MT2MD

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I am working full time night shift and studying for the May 22. It's been so hard on my life, physically and mentally. Here's my schedule

12am-8am work
Get home around 9:30am
Sleep till around 5:30pm
Arrive at the Hospital 7:45pm ish...
Study till work time.

(cant quit work unless I want to live on the street)

I need some encouragement, anyone else in my situation? :(
 
Mar 11, 2010
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Are you sure you're not gonna be a mess when you have to take the test during your normal sleep time?
 

Kouger86

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I am working full time night shift and studying for the May 22. It's been so hard on my life, physically and mentally. Here's my schedule

12am-8am work
Get home around 9:30am
Sleep till around 5:30pm
Arrive at the Hospital 7:45pm ish...
Study till work time.

(cant quit work unless I want to live on the street)

I need some encouragement, anyone else in my situation? :(
Same situation, dude.

I work nights only, Full time. Currently studying with TBR for Physical sciences and orgo; and EK for Bio/Verbal. Just started TBR books. They are massive. Goal is to finish them by 04/27 and have a month for FLs.

Not sure how well that plan is gonna go down, but will try my best to stick to it.

Im always counting the hours in the day, trying to make sure I study at least 2-3/daily. And when I do get a chance to study, Im so fricking tired.

I, like yourself, am in a position where I have to work!!! got bills to pay.

anyways, good luck, we'll make it, if we keep at it.:xf:
 
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Similar situation but working full-time during the day. It is a killer and I really underestimated the amount of time I would need to study for this.

I find that on average, I have about 4 hours to:
-go to the gym
-cook/eat dinner
-take care of personal stuff
-errands
-and try and cram 2 hours of studying in.

I've been doing it now for 12 weeks and still not done content review!
 
Jun 4, 2009
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I feel your pain friend. Here's my schedule:

-Work 7am-6pm (long hours due to lots of work).
-Come home, eat, and rest for about 2 hours.
-Study 9pm-1am.
-Sleep 1am-6am
-Do it again.

I try to make up for lost time during the wknds.

I'm also preparing for the May 21st test. Just got done with the TBR physics and g-chem books. About to start the TBR o-chem and still need to purchase bio and verbal reasoning material. Will probably buy EK for those.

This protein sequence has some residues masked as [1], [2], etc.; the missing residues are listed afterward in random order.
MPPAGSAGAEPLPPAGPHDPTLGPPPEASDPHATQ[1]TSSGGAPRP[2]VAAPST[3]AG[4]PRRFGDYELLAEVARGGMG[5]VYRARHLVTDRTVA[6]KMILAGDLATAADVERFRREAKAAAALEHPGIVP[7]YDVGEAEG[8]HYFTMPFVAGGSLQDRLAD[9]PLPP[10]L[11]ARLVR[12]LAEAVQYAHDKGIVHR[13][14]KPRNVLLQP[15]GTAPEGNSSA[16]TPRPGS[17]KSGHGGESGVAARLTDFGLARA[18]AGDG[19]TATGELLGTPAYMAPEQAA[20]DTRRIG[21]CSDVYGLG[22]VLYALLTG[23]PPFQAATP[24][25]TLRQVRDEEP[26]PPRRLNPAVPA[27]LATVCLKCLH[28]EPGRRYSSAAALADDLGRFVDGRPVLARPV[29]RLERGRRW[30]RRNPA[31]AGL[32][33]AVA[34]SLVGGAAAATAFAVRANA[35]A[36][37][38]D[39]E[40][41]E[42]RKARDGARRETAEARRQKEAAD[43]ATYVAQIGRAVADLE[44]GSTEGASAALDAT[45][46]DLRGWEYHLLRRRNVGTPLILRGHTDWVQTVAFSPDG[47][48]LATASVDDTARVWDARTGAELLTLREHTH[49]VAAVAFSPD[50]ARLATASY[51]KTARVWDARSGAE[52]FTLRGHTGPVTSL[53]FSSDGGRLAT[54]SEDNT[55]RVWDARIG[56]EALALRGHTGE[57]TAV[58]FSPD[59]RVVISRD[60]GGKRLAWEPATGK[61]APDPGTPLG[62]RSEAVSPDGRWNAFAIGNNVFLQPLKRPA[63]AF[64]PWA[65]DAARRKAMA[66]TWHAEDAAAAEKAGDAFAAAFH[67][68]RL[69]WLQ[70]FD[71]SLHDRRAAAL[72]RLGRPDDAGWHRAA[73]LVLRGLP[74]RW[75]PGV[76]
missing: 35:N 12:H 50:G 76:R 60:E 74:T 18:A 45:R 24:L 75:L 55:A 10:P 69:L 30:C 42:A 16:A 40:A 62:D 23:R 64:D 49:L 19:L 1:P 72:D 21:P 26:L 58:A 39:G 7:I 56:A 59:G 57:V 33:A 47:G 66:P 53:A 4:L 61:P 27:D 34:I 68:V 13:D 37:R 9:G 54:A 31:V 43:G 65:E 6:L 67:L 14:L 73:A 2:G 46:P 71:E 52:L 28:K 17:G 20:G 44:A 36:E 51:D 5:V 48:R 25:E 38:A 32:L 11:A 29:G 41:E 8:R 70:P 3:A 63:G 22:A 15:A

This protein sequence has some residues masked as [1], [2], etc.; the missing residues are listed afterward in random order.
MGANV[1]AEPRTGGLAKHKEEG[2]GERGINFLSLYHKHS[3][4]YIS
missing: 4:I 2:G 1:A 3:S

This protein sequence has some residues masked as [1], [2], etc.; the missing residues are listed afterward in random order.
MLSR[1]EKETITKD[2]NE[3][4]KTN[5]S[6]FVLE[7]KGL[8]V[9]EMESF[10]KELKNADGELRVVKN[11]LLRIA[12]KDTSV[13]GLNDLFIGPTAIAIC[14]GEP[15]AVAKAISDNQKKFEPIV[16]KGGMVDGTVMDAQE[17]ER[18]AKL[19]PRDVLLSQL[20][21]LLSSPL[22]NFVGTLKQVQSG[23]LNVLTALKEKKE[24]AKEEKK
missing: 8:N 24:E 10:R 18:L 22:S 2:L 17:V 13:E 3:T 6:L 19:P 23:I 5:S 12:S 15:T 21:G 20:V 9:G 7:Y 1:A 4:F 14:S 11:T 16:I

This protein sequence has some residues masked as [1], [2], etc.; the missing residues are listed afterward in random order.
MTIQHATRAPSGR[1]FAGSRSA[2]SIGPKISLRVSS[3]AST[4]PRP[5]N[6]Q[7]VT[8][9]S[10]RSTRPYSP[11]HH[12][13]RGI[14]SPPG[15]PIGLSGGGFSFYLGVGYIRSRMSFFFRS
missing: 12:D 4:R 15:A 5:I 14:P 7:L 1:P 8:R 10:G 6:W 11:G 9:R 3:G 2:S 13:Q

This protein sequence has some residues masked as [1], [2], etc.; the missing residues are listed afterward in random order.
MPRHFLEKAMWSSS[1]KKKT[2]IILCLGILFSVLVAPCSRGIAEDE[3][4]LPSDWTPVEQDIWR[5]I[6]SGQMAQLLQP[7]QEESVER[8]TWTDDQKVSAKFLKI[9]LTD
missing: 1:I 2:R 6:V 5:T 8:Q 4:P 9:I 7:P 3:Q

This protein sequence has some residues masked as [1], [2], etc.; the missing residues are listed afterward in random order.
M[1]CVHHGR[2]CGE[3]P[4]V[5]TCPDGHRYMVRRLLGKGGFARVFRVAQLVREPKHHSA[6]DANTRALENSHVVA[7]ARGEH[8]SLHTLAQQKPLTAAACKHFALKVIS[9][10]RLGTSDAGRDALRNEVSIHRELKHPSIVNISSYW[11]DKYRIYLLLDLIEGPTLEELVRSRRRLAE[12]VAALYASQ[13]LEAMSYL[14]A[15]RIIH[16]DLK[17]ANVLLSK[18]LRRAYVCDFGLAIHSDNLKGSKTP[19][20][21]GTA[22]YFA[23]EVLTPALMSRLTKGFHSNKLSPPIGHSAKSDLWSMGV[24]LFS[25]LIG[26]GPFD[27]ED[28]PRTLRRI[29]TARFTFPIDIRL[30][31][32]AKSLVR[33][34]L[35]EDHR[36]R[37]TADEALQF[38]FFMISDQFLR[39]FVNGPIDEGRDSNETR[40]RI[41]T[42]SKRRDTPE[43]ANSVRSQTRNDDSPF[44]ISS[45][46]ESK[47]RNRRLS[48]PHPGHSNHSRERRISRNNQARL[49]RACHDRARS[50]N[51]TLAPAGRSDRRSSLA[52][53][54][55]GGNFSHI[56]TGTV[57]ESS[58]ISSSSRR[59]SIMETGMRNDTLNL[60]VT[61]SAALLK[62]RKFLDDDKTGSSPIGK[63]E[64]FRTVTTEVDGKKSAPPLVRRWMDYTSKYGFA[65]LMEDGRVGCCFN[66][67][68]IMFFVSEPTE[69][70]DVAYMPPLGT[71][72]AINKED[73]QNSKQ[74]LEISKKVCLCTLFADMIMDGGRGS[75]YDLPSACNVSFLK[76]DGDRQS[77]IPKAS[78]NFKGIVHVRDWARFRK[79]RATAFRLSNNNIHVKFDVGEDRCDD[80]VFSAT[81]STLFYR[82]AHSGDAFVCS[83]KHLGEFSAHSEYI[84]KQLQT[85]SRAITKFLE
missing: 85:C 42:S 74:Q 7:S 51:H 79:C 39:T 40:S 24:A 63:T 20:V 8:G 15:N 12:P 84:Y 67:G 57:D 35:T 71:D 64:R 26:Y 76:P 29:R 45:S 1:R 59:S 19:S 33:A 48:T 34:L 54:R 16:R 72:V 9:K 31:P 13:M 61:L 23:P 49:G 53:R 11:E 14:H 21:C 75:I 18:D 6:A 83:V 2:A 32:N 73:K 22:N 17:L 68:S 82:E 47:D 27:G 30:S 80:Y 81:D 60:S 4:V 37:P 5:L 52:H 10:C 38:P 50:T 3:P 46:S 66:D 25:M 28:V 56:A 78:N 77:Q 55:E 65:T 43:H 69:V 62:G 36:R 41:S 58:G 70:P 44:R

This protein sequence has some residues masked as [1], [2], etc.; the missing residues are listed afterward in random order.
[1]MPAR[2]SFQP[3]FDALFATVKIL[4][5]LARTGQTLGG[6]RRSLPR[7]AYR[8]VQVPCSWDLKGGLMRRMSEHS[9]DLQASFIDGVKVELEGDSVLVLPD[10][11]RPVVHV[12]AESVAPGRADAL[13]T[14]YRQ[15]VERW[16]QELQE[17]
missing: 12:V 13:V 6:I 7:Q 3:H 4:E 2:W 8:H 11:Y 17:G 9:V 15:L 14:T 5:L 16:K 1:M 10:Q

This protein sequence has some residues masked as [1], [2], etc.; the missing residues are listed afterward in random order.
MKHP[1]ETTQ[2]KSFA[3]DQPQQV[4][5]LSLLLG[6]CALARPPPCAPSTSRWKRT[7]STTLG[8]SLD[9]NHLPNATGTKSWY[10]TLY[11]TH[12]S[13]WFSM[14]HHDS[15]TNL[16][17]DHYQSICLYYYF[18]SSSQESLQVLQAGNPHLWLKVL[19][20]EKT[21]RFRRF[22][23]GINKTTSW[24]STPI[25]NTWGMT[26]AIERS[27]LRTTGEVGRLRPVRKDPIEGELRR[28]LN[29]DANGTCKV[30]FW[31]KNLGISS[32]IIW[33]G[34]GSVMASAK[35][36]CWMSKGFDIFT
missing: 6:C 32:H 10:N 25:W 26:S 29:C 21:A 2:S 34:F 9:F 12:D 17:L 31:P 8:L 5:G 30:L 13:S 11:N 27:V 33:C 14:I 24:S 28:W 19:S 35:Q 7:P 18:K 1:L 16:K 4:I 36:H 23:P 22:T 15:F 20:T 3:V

Hang in there, all we can do is try our best, the rest is up the the Big Man up above..
 
Last edited:

RokKidA

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I've been working full time and I've found that consistency is the most important part of your routine. Just study and keep up with a schedule and you should be all right. Don't be too hard on yourself if you get a bit off track on your schedule, but you need to be diligent and not be distracted when you study.
 

MT2MD

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Are you sure you're not gonna be a mess when you have to take the test during your normal sleep time?
I have scheduled a 4 days vacation right before I take my test to change my sleep cycle
 

MegaSpectacular

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I am working full time night shift and studying for the May 22. It's been so hard on my life, physically and mentally. Here's my schedule

12am-8am work
Get home around 9:30am
Sleep till around 5:30pm
Arrive at the Hospital 7:45pm ish...
Study till work time.

(cant quit work unless I want to live on the street)

I need some encouragement, anyone else in my situation? :(
Seems like you are commuting 90 min one way!? So 3 hrs a day of commute? This is rough, as that could be your entire study time for the day if you could eliminate it.

When you have such a large amount of your day going to something that results in nothing, that is the killer. Postpone the exam or move if you can! If not, try to study an hour less and relax a bit. 15 hrs a day is as hard as a residency; I would probably study over 4 months pretty consistently if I was full time (3 hrs a day max), and try to take a vacation week right before the exam to focus on practice exams and relax.

If you kill your energy and drive to study by ONLY studying then you can't be effective, you will hate life and won't want to go into this.

Even med students don't have 12 hrs a day of consistently work for the entire semester. Balance balance balance.

Also temper your goals, you don't want to set a goal for a 35+ when you don't have the time to study, set a goal for a 30 which should be attainable.

Look at the people scoring 35+, they aren't doing anything... but the MCAT. Rarely do you see people score high without full devotion to the MCAT. Most people are either studying full time in sciences (which helps dominate the MCAT), or they have no job and nothing to do but the MCAT. I tried to do studying during school but it is too stressful if you want to score high, so I'm applying later and giving 8 weeks with not 1 thing on my schedule...

Don't try to compete with people who have unlimited time.
 

ratherberocking

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Hey, I also work full time in a highly placed lab. I want to do MD/PhD, so you know that 40 hours a week just isn't enough. I work M-F from 8 am to 6-7pm, and on weekends for about 5 hours Sat/Sun. I basically study from 8pm - 12am and on weekends when I'm not in the lab.

As mentioned above, be consistent in studying. I started in late January and finished all the content review by mid March using SN2ed's schedule. If you all commute to work, try audio osmosis. It's cheesy, but it helps.
 

dohlo